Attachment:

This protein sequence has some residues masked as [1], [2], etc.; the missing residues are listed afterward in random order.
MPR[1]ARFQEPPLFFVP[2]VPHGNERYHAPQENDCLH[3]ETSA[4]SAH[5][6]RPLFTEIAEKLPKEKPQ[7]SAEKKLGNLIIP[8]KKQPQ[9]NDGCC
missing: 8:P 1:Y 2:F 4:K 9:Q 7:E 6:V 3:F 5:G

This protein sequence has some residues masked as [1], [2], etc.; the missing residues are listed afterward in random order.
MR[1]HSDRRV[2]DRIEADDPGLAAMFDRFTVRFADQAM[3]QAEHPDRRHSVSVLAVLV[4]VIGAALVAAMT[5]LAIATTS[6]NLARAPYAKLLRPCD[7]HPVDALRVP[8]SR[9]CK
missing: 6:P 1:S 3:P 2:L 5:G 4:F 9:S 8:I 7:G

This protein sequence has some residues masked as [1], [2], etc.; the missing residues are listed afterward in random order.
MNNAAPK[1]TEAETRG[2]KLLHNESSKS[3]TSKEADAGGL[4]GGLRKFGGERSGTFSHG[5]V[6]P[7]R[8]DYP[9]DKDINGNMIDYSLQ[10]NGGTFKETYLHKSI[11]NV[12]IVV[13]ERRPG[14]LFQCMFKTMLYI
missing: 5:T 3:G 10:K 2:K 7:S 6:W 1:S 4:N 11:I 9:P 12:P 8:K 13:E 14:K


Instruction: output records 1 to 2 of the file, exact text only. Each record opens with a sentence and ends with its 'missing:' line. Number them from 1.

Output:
This protein sequence has some residues masked as [1], [2], etc.; the missing residues are listed afterward in random order.
MPR[1]ARFQEPPLFFVP[2]VPHGNERYHAPQENDCLH[3]ETSA[4]SAH[5][6]RPLFTEIAEKLPKEKPQ[7]SAEKKLGNLIIP[8]KKQPQ[9]NDGCC
missing: 8:P 1:Y 2:F 4:K 9:Q 7:E 6:V 3:F 5:G

This protein sequence has some residues masked as [1], [2], etc.; the missing residues are listed afterward in random order.
MR[1]HSDRRV[2]DRIEADDPGLAAMFDRFTVRFADQAM[3]QAEHPDRRHSVSVLAVLV[4]VIGAALVAAMT[5]LAIATTS[6]NLARAPYAKLLRPCD[7]HPVDALRVP[8]SR[9]CK
missing: 6:P 1:S 3:P 2:L 5:G 4:F 9:S 8:I 7:G